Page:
tients were commensal skin and rectal bacterial flora (e.g. Staphylococcus epidermidis, Enterococcus spp. and Escherichia coli), and Lactobacillus spp. The anaerobes such as Peptococcus spp, Peptostreptococcus spp, Veillonella parvula, Eubacterium spp, Propionibacterium spp, Bacteroides spp, and bacteria that present commensal oral flora as well as yeasts, such as Candida albicans were significantly more infrequent (2,5,6,7,8). Bacteria which are not sexually transmitted and are generally considered as pathogens include: Streptococcus pyogenes (group A), Haemophilus influenzae, Staphylococcus aureus and Streptococcus pneumoniae (9). Candida may be found in girls with predisposing factors, such as a recent administration of antibiotics, diabetes, or the wearing of diapers. Sexually transmitted bacteria species such as Neisseria gonorrhoeae and Chlamydia trachomatis are important but rare causes of vulvovaginitis in prepubertal girls. A great number of studies have reported that a primary infective cause was also considered important in a symptomatic child, if a pure or predominant growth of a probable pathogen was isolated on the culture of the low vaginal swab (2, 10).

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Aim

The aim of the study was to identify and compare a number of positive and negative bacteriological findings in girls with and without vulvovaginitis, in accordance with the criteria defined. In addition, the aim was to analyze positive bacteriological findings regarding the occurrence and frequency of some bacterial species.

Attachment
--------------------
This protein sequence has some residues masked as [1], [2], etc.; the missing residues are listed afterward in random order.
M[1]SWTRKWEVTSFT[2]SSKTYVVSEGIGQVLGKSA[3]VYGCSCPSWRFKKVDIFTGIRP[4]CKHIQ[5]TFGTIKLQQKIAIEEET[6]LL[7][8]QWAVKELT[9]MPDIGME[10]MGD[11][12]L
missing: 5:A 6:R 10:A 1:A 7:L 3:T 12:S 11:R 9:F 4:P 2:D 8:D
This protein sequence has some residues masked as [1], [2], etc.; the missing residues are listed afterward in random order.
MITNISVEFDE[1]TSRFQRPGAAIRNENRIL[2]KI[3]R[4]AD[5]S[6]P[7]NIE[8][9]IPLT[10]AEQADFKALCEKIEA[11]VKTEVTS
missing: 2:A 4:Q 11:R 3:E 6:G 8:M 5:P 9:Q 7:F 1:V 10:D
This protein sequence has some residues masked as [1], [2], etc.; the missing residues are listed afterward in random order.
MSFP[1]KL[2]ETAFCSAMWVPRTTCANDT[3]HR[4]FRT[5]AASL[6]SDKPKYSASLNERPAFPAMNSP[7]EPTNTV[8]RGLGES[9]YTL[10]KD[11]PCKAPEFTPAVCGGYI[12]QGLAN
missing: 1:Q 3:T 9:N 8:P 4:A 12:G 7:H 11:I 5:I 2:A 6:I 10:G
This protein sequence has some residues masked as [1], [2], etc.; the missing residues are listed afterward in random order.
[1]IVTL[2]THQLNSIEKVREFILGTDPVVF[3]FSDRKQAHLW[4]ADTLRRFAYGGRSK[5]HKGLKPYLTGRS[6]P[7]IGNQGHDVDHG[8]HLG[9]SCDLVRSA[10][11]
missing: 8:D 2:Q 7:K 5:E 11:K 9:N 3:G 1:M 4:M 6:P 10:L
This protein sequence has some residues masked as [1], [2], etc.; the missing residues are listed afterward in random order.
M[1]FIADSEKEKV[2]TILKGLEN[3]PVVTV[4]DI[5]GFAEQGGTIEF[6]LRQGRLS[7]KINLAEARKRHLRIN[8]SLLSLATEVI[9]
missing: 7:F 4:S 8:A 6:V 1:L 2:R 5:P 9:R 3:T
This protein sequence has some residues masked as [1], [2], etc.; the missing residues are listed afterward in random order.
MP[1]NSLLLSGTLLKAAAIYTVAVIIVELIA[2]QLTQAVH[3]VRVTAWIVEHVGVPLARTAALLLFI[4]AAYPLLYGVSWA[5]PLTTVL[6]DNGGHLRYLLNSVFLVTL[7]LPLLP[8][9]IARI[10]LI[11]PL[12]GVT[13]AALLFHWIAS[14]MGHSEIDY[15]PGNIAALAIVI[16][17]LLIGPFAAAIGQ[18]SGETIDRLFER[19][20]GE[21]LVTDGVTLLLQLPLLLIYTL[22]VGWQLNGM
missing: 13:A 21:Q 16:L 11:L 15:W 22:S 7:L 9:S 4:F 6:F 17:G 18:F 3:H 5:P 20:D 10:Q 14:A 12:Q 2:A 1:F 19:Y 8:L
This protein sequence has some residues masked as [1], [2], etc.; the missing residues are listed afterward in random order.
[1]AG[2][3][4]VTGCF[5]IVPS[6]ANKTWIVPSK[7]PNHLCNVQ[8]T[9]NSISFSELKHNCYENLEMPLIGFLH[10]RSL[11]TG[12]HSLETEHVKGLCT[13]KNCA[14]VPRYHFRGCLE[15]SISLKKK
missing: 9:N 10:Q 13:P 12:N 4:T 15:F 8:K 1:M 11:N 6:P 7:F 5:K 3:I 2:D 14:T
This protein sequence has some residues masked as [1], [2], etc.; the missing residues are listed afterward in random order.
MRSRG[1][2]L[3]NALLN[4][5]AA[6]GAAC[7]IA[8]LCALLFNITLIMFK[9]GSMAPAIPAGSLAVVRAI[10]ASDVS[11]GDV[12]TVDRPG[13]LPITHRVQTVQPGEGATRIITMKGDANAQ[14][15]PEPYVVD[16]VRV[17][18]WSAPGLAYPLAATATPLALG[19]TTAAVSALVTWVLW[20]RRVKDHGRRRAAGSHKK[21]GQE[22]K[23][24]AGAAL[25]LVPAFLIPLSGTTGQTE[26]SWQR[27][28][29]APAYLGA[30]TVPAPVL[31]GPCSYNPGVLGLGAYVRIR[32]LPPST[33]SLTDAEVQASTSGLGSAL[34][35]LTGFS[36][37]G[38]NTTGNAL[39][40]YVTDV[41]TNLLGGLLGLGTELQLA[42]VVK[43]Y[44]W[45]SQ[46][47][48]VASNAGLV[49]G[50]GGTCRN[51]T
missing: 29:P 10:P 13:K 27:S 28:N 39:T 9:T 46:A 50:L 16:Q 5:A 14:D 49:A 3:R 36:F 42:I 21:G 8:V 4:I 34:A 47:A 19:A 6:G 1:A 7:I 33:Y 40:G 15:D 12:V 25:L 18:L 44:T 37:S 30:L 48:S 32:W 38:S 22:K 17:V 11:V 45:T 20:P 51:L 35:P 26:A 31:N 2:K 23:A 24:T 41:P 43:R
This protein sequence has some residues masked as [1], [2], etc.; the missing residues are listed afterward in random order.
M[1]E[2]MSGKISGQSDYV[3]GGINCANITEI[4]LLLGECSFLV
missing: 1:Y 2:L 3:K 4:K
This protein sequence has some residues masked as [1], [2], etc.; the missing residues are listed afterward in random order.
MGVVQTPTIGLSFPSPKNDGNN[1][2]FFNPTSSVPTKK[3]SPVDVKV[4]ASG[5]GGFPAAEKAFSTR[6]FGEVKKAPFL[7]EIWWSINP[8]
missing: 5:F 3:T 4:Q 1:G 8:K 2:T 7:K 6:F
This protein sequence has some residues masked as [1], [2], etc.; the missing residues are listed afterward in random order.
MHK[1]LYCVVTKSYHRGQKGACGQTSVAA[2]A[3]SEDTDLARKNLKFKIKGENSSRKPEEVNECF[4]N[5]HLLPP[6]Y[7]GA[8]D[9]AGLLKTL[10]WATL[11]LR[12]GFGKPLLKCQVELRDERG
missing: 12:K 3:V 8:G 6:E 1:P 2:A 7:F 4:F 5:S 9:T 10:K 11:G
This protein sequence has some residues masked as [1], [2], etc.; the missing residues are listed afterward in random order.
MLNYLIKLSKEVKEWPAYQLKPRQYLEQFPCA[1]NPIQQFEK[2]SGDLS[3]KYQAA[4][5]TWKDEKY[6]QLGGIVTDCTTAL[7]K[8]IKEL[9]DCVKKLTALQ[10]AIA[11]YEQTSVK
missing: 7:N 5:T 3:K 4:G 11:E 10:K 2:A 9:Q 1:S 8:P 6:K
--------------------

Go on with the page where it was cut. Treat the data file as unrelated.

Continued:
Results

During the study period, in the target group of girls, bacterial pathogens were isolated in vulvar swab specimens of 78 girls, while the rest of 82 examined girls had negative bacteriological findings. A total of 48.75% cases were diagnosed as having predominantly infective contribution to genital inflammation. Among the total number of girls with vulvovaginitis, infection with a single bacterium was identified in 64 (40.00%) cases, while in 14 (8.75%) cases we found a mixed infection with two bacteria (Table 1). In control girls without symptoms, a positive bacteriological finding was found in only 5 (16.66%) examinees, each with a single bacterium. Therefore, it was determined that statistically significant differences in the number of positive findings between the target and control group (2 = 10.57, p< 0.01) were high. Table 1. Number and percentage of bacteriologically examined vulvar swab specimens, negative and positive bacteriological findings, and number of girls with single and mixed culture bacterial isolates

Total number of bacteriologically examined vulvar swab specimens Total number of negative bacteriological findings Total number of positive bacteriological findings Number of girls with single bacterial isolates Number of girls with bacterial isolates in mixed culture 160 (100%)

Patients and Method